Really Creative Media adds visual pop to Queen + Adam Lambert tour
Combining theatrical sensibilities with digital video to deliver stunning live events with Adobe Creative Cloud
From musical performances to runway shows, more and more live events are incorporating high-tech video displays to take the experience to the next level. Nick Dew and Jack James combined their video and theater backgrounds to found Really Creative Media, a London-based agency that specializes in digital and live production. The company uses Adobe Creative Cloud to craft video, lighting, and audio content that helps pop stars, fashion houses, and film premieres shine. Recently, the team brought their magic to the Queen + Adam Lambert tour, allowing the rock legends to honor their late band mate Freddie Mercury.
Adobe: How did you get started in live event production?
Dew: Both Jack and I come from theater backgrounds. Jack worked with video, while I spent years working as a lighting designer. One thing we both noticed was that over the years, these two positions were starting to merge. Video people were concerned about how stage lighting would interact with their displays, and lighting people were using video to fine-tune lighting controls. We decided that we could turn our expertise into a business beyond the theater stage.
Adobe: What draws you to this type of digital production?
James: We’ve worked on runway shows at London Fashion Week, major movie premieres such as Twilight andThe Avengers, and live performances for Justin Bieber, Rihanna, and the Pet Shop Boys. One of the reasons that we excel at our jobs is that we understand our clients’ requirements from both a technical and artistic angle. Video and lighting are the tools that we use to tell a story, whether we’re punctuating music with visual drama or focusing the attention with subtle lighting. It’s all about supporting the emotional journey.
Adobe: How did you get involved with Queen + Adam Lambert tour?
Dew: We were contacted by LD extraordinaire Rob Sinclair who I have known for a number of years and we have worked with before. Rob invited us to pitch for the work, which we were delighted to be awarded. The tour set included a large LED display and we worked closely with the team on the lighting displays, video, and content creation.
Adobe: How did Adobe Creative Cloud contribute to the project?
Dew: Adobe applications are essential to our creative process. We depend on Adobe throughout our workflow because it truly provides the best creative software out there. For Queen, the workflow generally started with After Effects, which we used to prototype the show. It may seem like an odd choice for prototyping, but with After Effects, we can quickly layer and rearrange elements from Illustrator or Photoshop and use the timeline to demonstrate how a show might evolve.
Adobe Premiere Pro was particularly important for the Queen tour because we were using a significant amount of archival content. We used clips from TV performances and live gigs to create the illusion that Freddie Mercury was back on stage with the band. Some of the content was decades old and stored on film or tape, but because Premiere Pro supports all types of media formats, we just loaded the footage and started working right away.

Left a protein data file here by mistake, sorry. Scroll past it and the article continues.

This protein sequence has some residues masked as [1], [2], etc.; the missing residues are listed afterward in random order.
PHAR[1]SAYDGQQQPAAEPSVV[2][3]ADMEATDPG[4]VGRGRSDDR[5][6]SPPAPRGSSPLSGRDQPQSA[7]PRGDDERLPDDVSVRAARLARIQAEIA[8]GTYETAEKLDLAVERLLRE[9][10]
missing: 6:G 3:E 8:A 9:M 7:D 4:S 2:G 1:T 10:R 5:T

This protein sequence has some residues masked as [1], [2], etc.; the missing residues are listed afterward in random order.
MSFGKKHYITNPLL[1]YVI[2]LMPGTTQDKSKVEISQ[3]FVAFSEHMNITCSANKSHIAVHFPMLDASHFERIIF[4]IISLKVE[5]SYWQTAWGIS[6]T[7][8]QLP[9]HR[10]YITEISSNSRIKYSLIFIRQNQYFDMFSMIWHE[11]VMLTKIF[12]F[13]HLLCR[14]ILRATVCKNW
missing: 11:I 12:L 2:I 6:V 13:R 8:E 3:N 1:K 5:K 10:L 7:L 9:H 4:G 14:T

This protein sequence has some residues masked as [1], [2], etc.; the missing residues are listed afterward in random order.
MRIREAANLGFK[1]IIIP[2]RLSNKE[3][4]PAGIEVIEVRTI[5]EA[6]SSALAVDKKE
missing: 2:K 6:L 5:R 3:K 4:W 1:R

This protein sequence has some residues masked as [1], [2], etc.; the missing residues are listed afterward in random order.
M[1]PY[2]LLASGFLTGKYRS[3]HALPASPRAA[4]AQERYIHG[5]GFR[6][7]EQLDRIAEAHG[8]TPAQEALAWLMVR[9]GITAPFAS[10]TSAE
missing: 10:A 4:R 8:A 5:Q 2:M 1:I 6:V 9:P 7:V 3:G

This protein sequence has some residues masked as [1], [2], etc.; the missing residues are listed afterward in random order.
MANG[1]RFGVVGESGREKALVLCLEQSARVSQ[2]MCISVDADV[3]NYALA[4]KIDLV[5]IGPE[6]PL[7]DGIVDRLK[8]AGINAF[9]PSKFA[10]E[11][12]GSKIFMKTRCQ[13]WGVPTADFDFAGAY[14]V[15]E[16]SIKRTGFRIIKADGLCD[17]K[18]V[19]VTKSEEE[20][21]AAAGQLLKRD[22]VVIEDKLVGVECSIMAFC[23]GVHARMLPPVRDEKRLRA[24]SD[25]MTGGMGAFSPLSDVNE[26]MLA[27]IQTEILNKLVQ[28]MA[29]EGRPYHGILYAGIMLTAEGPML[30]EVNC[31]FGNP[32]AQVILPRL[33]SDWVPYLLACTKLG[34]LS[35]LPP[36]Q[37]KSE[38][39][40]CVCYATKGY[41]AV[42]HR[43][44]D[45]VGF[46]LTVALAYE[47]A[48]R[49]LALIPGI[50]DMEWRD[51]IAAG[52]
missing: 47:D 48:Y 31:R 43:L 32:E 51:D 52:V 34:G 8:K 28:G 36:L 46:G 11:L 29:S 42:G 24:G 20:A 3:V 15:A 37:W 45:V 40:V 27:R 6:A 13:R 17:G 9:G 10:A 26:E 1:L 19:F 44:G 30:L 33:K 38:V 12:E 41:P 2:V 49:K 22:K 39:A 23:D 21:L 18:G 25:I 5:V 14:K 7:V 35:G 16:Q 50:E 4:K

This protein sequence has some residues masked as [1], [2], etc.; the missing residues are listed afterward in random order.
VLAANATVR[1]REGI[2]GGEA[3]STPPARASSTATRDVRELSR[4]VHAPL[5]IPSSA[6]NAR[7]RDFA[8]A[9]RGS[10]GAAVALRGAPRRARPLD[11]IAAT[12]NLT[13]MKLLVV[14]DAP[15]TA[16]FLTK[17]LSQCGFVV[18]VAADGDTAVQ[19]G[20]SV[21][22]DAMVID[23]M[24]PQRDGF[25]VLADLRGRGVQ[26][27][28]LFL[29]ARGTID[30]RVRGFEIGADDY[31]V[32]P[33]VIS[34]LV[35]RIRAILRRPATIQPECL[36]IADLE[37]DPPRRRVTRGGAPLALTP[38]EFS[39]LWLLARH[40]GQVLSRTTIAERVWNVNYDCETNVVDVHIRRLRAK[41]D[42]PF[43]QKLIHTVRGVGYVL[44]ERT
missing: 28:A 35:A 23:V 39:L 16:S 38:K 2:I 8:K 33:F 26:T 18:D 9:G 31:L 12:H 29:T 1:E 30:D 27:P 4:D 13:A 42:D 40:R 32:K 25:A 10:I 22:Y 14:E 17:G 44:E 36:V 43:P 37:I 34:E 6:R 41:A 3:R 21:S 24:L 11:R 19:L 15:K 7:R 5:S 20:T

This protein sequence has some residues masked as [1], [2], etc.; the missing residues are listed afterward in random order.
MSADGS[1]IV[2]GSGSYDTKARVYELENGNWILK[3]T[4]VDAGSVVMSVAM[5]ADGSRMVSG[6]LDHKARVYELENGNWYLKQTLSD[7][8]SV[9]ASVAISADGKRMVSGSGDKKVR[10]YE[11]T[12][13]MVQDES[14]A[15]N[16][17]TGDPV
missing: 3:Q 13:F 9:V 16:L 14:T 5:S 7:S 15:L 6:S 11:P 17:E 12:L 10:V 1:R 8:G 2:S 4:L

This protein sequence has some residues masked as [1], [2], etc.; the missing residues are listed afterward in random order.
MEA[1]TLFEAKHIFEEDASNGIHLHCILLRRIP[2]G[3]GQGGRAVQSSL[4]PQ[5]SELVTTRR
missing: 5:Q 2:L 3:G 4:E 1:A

James: We worked very closely with Queen, going to rehearsals and working until opening night to get the show exactly how everyone wanted it. That meant traveling back and forth between London and the United States. Previously, we would physically carry our hard drive wherever we traveled and reinstall it onto the local rig, which was always quite a hassle. Having Creative Cloud meant that we could log in from different computers and immediately gain access to the same software, settings, and files that we were working on in London.
Adobe: What is the advantage of the Adobe Creative Cloud for teams?
Dew: Rather than working with full-time employees, we concentrate on building relationships with some of the best freelancers around. With each project, we choose the best team for the job based on their expertise and skillsets. Creative Cloud for teams makes it easy for us to manage licenses and assign seats to freelancers for short-term projects. Everyone works on the same versions of software, so we don’t have to worry about incompatibility issues. We can also share settings and templates with all of the team members to help ensure that the final product meets our requirements.
Adobe: What other features of Creative Cloud stand out?
James: Much like how we use freelancers to make our company more flexible, Adobe’s excellent support for third-party integrations gives us more creative flexibility. Our animators use the integration between Cinema 4D and After Effects CC constantly to develop incredible 3D animations. We also make significant use of Trapcode, Boris Continuum, and Element 3D. The number of great plug-ins available for Adobe applications help us push our limits creatively.
Adobe: What’s next for Really Creative Media?
Dew: We have several corporate jobs and fashion work in the pipeline, but we think that the next creative change for us will be more work with 4k resolutions. It’s the next step in visual expression and it will help us create sharper, even more impactful videos for clients.
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